How Are You Feeling?

We’re two weeks into March and it feels like spring is in the air. I’ve been feeling energized and rejuvenated. But I have a question for you. How are you feeling? How are you really feeling? We don’t ask this question nearly enough. And if we do, we don’t usually expect an honest response. I find myself waiting until someone is sick or not feeling well to ask, “How are you feeling?” Why is that? Why don’t we ask this question, and really mean it, and wait for an answer more often? I usually ask, “How’s it going?” And then hope the person replies, “Good”, and we move on to other things.

Feelings and emotions have been on my mind lately. My daughter, Aria, has a Big Life Journal—can you tell her mom is a positive psychology nerd?—that she fills out each day. One of the entries asks her to circle how she’s feeling. There are four pre-drawn faces ranging from happy to sad, with one left blank. Most days she circles the happy face. Every now and then she draws her own face which looks sort of angry. Feelings are like a news report from our psyche. We need to interpret those reports to see what are they telling us. As adults asking the question, “How are you feeling,” we need to make space for the person to respond. We need to listen with an intensity that shows we really care what the person will tell us.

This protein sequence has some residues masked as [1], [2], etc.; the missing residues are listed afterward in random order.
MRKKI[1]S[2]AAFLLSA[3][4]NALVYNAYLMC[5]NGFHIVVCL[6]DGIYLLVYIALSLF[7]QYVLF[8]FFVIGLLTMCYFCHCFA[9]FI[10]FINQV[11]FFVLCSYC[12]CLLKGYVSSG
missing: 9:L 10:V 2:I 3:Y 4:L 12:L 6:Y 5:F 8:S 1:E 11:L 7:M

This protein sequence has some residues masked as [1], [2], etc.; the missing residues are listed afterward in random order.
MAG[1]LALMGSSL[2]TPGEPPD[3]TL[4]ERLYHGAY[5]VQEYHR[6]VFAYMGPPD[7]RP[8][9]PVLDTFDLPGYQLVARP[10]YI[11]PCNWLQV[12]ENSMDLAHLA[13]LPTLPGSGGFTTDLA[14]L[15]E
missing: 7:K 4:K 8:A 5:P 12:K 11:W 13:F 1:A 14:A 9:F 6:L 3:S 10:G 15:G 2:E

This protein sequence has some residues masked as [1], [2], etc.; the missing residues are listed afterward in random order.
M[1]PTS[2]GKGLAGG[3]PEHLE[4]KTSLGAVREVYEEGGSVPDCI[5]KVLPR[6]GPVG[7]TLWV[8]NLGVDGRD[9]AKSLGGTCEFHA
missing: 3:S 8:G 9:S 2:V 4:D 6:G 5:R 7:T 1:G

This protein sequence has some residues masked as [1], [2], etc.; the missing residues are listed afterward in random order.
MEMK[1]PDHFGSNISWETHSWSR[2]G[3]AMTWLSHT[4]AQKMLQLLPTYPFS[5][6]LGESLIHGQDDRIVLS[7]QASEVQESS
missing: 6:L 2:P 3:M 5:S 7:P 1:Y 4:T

Why is it so hard for us to really share our feelings? We often want to push them away. Bottling our emotions or brooding over them prevents real growth. It’s like putting your arms straight out and holding books. Eventually your arms start to shake and we drop the books. Brooding, conversely, is like hugging the books to our chest. Eventually our arms cramp up and become rigid and tight. We don’t drop the books, but we find it difficult to release and move on to doing something else more productive.” In Marc Brackett’s book, Permission to Feel, he teaches us to become an “emotion scientist.” An emotion scientist has the ability to pause and say, “What am I reacting to? Do I need a glass of water, or to take a break? Or is there something else going on?”

RULER is the name Marc Brackett gives to developing the key skills to emotional expression: Recognizing emotions in oneself and others. Understanding the causes and consequences of emotion. Labeling emotions with precise words. Expressing emotions, taking context and culture into consideration. Regulating emotions effectively to achieve goals and wellbeing.

To go back to feelings—they’re a news report from our psyche. Emotions fuel our behaviors and feelings drive our responses. If I better understand my emotions and feelings, I am in better control of my behaviors and responses—and that is worth taking time to study.

Who has their ruler ready?

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